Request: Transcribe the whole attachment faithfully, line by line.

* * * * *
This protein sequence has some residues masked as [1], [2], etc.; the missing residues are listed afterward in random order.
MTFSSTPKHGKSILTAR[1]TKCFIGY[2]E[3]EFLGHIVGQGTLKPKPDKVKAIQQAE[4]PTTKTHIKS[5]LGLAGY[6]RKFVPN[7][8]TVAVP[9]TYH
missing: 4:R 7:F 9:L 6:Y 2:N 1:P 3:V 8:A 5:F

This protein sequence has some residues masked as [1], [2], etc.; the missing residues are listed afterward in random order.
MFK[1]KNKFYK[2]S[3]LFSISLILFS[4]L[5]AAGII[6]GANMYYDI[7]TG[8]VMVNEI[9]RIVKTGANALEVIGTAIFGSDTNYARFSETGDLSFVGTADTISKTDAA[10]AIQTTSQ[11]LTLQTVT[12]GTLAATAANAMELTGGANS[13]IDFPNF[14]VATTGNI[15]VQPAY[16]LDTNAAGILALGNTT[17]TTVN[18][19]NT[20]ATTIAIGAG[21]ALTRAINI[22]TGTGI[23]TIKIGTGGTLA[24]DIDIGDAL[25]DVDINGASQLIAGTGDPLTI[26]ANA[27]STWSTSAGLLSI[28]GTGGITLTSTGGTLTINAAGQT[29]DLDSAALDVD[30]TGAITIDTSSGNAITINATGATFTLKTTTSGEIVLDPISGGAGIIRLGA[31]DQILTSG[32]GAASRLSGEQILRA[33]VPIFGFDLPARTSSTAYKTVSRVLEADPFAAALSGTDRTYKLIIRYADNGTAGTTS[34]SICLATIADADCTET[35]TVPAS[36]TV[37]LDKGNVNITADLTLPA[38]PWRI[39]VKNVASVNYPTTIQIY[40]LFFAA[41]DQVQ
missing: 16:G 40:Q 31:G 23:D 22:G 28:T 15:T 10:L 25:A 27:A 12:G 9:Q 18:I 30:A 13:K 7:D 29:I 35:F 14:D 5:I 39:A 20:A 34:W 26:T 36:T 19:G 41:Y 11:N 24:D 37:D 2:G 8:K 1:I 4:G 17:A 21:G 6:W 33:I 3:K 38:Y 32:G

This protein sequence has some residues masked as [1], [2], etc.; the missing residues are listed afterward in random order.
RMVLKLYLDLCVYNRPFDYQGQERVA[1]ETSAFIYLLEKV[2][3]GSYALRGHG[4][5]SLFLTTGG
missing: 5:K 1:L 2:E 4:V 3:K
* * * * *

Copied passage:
This protein sequence has some residues masked as [1], [2], etc.; the missing residues are listed afterward in random order.
MTFSSTPKHGKSILTAR[1]TKCFIGY[2]E[3]EFLGHIVGQGTLKPKPDKVKAIQQAE[4]PTTKTHIKS[5]LGLAGY[6]RKFVPN[7][8]TVAVP[9]TYH
missing: 4:R 7:F 9:L 6:Y 2:N 1:P 3:V 8:A 5:F

This protein sequence has some residues masked as [1], [2], etc.; the missing residues are listed afterward in random order.
MFK[1]KNKFYK[2]S[3]LFSISLILFS[4]L[5]AAGII[6]GANMYYDI[7]TG[8]VMVNEI[9]RIVKTGANALEVIGTAIFGSDTNYARFSETGDLSFVGTADTISKTDAA[10]AIQTTSQ[11]LTLQTVT[12]GTLAATAANAMELTGGANS[13]IDFPNF[14]VATTGNI[15]VQPAY[16]LDTNAAGILALGNTT[17]TTVN[18][19]NT[20]ATTIAIGAG[21]ALTRAINI[22]TGTGI[23]TIKIGTGGTLA[24]DIDIGDAL[25]DVDINGASQLIAGTGDPLTI[26]ANA[27]STWSTSAGLLSI[28]GTGGITLTSTGGTLTINAAGQT[29]DLDSAALDVD[30]TGAITIDTSSGNAITINATGATFTLKTTTSGEIVLDPISGGAGIIRLGA[31]DQILTSG[32]GAASRLSGEQILRA[33]VPIFGFDLPARTSSTAYKTVSRVLEADPFAAALSGTDRTYKLIIRYADNGTAGTTS[34]SICLATIADADCTET[35]TVPAS[36]TV[37]LDKGNVNITADLTLPA[38]PWRI[39]VKNVASVNYPTTIQIY[40]LFFAA[41]DQVQ
missing: 16:G 40:Q 31:G 23:D 22:G 28:T 15:T 10:L 25:A 27:A 12:G 9:Q 18:I 30:A 13:K 7:D 29:I 35:F 14:D 5:I 39:A 20:A 34:W 26:T 36:T 19:G 41:Y 11:N 24:D 37:D 2:G 8:K 1:I 4:G 17:A 21:G 6:W 33:I 3:K 38:Y 32:G

This protein sequence has some residues masked as [1], [2], etc.; the missing residues are listed afterward in random order.
RMVLKLYLDLCVYNRPFDYQGQERVA[1]ETSAFIYLLEKV[2][3]GSYALRGHG[4][5]SLFLTTGG
missing: 5:K 1:L 2:E 4:V 3:K